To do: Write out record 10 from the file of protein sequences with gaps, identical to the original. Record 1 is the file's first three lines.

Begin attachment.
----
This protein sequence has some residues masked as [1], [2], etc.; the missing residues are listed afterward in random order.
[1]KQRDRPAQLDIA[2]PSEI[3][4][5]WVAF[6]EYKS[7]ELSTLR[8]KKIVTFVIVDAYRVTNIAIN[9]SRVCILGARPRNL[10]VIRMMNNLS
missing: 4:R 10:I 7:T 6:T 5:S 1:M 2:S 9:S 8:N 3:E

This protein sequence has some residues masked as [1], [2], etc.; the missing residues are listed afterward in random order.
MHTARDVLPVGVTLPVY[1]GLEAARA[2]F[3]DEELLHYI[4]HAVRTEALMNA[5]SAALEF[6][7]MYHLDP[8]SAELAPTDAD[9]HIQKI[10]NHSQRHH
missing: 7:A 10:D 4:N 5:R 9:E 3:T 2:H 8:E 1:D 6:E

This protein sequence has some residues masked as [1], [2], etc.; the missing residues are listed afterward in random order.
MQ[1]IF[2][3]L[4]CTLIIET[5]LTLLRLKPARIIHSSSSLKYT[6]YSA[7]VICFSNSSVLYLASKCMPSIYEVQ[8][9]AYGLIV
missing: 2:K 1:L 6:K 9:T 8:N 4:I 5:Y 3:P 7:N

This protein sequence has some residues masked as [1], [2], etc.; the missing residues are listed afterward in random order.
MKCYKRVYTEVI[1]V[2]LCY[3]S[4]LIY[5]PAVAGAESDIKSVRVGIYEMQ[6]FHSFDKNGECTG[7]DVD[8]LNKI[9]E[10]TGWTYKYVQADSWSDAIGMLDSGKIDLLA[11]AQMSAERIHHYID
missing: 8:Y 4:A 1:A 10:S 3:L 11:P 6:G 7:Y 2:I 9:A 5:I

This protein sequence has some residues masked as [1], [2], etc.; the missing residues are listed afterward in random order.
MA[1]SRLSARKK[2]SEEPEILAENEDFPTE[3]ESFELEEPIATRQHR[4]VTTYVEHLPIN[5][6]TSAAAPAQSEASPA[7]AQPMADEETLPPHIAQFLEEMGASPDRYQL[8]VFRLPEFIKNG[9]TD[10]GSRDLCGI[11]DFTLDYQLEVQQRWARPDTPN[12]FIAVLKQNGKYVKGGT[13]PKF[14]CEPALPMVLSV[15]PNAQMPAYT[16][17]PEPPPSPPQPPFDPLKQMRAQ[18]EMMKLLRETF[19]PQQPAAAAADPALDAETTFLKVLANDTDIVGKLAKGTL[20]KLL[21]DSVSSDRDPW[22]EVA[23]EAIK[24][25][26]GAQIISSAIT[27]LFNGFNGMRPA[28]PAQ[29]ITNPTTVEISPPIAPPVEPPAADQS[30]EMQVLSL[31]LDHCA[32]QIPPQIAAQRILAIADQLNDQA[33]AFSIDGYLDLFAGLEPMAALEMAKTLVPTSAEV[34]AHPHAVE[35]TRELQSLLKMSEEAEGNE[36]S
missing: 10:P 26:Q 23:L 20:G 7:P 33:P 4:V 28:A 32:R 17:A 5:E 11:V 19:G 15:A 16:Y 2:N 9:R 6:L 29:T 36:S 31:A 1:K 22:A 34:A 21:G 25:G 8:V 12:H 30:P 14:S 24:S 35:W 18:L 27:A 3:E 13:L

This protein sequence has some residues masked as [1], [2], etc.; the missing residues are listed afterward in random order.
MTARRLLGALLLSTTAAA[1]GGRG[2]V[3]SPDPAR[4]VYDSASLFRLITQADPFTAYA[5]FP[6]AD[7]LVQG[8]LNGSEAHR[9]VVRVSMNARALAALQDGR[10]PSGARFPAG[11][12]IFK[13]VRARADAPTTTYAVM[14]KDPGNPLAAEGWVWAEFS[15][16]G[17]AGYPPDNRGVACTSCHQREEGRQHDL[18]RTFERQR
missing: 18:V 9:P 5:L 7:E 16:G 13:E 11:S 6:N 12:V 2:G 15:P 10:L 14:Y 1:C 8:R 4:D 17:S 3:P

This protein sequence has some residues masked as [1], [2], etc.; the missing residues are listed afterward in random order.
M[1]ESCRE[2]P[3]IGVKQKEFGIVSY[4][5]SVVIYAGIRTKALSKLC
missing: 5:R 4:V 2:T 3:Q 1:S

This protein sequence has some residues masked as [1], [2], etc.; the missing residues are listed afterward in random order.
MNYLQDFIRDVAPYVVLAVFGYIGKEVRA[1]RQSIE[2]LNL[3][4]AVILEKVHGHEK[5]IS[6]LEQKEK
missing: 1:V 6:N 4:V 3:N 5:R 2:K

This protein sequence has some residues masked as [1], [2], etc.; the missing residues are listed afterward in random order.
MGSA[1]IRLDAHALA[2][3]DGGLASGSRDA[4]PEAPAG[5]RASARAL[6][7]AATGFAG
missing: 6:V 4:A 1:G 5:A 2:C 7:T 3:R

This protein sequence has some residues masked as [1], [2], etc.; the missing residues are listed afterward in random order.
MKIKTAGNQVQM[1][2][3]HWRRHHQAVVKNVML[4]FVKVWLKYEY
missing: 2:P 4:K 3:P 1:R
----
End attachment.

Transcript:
This protein sequence has some residues masked as [1], [2], etc.; the missing residues are listed afterward in random order.
MKIKTAGNQVQM[1][2][3]HWRRHHQAVVKNVML[4]FVKVWLKYEY
missing: 2:P 4:K 3:P 1:R